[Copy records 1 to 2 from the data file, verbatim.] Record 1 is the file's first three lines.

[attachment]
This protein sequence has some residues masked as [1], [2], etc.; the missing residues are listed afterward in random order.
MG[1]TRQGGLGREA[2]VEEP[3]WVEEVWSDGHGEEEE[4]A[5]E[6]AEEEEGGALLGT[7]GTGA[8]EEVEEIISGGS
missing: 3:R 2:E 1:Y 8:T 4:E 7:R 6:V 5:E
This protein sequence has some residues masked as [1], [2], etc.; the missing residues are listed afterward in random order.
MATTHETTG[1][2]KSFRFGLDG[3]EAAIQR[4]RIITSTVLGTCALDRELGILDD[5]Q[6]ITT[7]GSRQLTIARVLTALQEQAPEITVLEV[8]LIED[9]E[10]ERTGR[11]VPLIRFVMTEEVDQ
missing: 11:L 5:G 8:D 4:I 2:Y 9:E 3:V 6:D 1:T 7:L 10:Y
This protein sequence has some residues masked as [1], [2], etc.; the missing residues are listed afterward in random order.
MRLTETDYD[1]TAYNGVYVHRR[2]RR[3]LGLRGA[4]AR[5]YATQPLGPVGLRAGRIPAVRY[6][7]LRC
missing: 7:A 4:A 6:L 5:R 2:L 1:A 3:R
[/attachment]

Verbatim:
This protein sequence has some residues masked as [1], [2], etc.; the missing residues are listed afterward in random order.
MG[1]TRQGGLGREA[2]VEEP[3]WVEEVWSDGHGEEEE[4]A[5]E[6]AEEEEGGALLGT[7]GTGA[8]EEVEEIISGGS
missing: 3:R 2:E 1:Y 8:T 4:E 7:R 6:V 5:E
This protein sequence has some residues masked as [1], [2], etc.; the missing residues are listed afterward in random order.
MATTHETTG[1][2]KSFRFGLDG[3]EAAIQR[4]RIITSTVLGTCALDRELGILDD[5]Q[6]ITT[7]GSRQLTIARVLTALQEQAPEITVLEV[8]LIED[9]E[10]ERTGR[11]VPLIRFVMTEEVDQ
missing: 11:L 5:G 8:D 4:I 2:Y 9:E 3:V 6:D 1:T 7:L 10:Y